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Do we or do we not want peace in Afghanistan?

There are two competing narratives out today regarding the war in Afghanistan and our relationship with Pakistan. First comes the news, long awaited, that the United States will brand another organization in the region as a terrorist group:

Clinton confirmed that the US plans to designate the so-called Haqqani network as a "foreign terrorist organisation." The network is based in Pakistan, and considered the deadliest threat to US and Nato forces in Afghanistan.

Pakistan’s intelligence services have long been accused of having close links to the Haqqani network. Qureshi declined to comment directly on the US plan to act against the group.

"The US wants Pakistan to disassociate itself from the Haqqani group, and to the extent that it can and it will, to go after [them]," Mosharraf Zaidi, a Pakistani journalist, told Al Jazeera. "But there is a very wide gulf between the two countries on this issue."

On the other hand, Secretary Clinton seems to want some kind of negotiations with the Haqqani network and other similar groups, so says the New York Times:

Mrs. Clinton offered guarded support for peace negotiations with the Haqqani network and other insurgent groups as a way to end the war in Afghanistan. But she cautioned Afghans and Pakistanis to enter such talks with open eyes.

Well, which is it?

So-called security analysts might tell you that this kind of mixed messaging is actually smart negotiating tactics. Bring in the rough stuff – the terrorist designation – as your stick and offer the carrot of negotiations and political reconciliation to bring these groups to the table. I don’t think it’s nearly that simple because this analysis ignores the politics.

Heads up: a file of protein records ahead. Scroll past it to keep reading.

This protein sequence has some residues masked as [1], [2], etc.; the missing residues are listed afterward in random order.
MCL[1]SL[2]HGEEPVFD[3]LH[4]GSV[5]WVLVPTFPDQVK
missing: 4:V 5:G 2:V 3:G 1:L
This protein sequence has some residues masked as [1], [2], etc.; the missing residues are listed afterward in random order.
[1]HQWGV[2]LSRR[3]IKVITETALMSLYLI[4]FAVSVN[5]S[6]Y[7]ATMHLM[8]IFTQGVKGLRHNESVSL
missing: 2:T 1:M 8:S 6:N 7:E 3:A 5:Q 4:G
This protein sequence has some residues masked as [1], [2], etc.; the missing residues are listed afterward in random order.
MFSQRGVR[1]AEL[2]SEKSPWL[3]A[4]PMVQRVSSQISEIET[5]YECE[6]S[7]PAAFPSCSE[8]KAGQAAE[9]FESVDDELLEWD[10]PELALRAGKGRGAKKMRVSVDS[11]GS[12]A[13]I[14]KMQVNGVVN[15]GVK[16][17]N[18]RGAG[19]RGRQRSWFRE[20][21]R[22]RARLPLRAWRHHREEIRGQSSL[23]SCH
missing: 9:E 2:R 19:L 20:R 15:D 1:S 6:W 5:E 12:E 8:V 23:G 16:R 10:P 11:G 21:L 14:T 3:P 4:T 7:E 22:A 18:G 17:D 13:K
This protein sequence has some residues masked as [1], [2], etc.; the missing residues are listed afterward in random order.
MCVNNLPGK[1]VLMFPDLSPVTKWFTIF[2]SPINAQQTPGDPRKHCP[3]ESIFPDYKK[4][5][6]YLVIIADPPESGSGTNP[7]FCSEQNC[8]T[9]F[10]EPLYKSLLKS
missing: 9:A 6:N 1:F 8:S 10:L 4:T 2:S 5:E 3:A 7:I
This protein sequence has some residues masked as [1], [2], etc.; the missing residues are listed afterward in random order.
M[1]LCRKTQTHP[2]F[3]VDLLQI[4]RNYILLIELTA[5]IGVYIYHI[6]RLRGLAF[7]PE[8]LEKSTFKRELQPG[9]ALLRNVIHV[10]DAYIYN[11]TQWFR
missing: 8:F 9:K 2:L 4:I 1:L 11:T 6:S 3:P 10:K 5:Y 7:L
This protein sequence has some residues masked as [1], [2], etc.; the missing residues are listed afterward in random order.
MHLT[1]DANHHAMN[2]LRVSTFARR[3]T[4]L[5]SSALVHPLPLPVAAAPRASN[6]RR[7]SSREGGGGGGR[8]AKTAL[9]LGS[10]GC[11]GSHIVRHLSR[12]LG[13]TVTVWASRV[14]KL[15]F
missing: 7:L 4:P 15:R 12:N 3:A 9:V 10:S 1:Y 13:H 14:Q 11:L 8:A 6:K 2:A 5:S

First and foremost, the designation of "terrorist" drastically lessens the likelihood we’ll engage in negotiations. We don’t negotiate with terrorists, right? Once this group is an official terrorist organization, the domestic politics of the situation all but preclude direct negotiations, and severely hamper indirect negotiations.

Even if we do pursue negotiations, it’s likely a group would have to get removed from the terrorist list before those negotiations start. This means they’ll have to demonstrate that they are no longer "terrorists," a nebulous word. It also means in practicality there are significant pre-conditions to negotiation. Security analysts might say that’s smart, but reality says it simply means negotiations never start in the first place.

From my viewpoint, designating an organization as a terrorist organization does little for security – terrorism should be a law enforcement problem anyway – and it only hampers political reconciliation, which is the only way to end the war anyway. A move like this by the U.S. will only keep us in Afghanistan longer, wasting more of our money and costing more of our citizens’ lives.

And no, Secretary Clinton, you can’t have it both ways.

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Jason Rosenbaum

Jason Rosenbaum

Writer, musician, activist. Currently consulting for Bill Halter for U.S. Senate and a fellow at the New Organizing Institute.